Hates Children and Animals
'I'm not sure if I should thank you for the reference.'
Anders hadn't known ears could suffer cramp until he'd met Merrill. He held office the phone away while he rubbed his ear with the other hand, pained. Kirkwall's people tended to quiet, practicing long silences in the overcrowded city as if to reclaim space.
He brought the phone back just in time to hear the last word. 'I'm sorry?'
'Oh, don't be. It was a very interesting cat, and the interruption certainly dragged me away from the daily grind. Is he a wildcat? I don't think he's domesticated. Sprayed all over my counter then bit me, without any of the usual warning signs. Though I suppose I was looking for a dog's body language, not a cat.'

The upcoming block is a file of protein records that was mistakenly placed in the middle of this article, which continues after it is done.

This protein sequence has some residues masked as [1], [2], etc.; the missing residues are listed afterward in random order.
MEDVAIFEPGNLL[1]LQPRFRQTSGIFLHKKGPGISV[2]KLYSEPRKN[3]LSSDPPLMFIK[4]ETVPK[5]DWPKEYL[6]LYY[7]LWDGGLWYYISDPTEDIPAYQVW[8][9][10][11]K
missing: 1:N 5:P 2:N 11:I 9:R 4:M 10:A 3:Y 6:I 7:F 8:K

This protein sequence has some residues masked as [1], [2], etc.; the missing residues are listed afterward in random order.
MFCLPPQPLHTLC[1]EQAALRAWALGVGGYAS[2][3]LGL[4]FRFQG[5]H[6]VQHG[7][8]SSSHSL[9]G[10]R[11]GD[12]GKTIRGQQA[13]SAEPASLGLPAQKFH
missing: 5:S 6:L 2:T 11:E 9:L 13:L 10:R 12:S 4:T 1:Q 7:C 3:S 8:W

For Fenris' sake, Anders was glad Garrett had followed through. But Anders had started to think of both cat and man as a fantasy, the rich man wearing stubborn dirt, the drug addicted giant cat. It sounded unreal. Something he had made up out of boredom. He found himself wondering about them at odd times of the day, and having Merrill talk about them like just another case made his musings seem shallow, mundane.
'Garrett's almost as bad.'
'What? No, really? I thought he was charming. He offered to pay for new curtains after Fenris— Well, "after Fenris", I suppose I should say, as he was an experience in itself,' peevish. 'Ah, everyone keeps telling me I'm too blunt. Or frank. Kirkwall is a strange place, even after these years. I had to void the bill after dinner, though, I just felt it wasn't fair to charge him after the amount we ate - and, oh, Anders. The wine was wonderful. I didn't even know there was anywhere in Kirkwall that cooked like that.' A heartsick sigh. 'So much of home seems attached to food. I felt like I was at home again. Shortages aside, it's not often I can really get my teeth into a decent hunk of meat here.'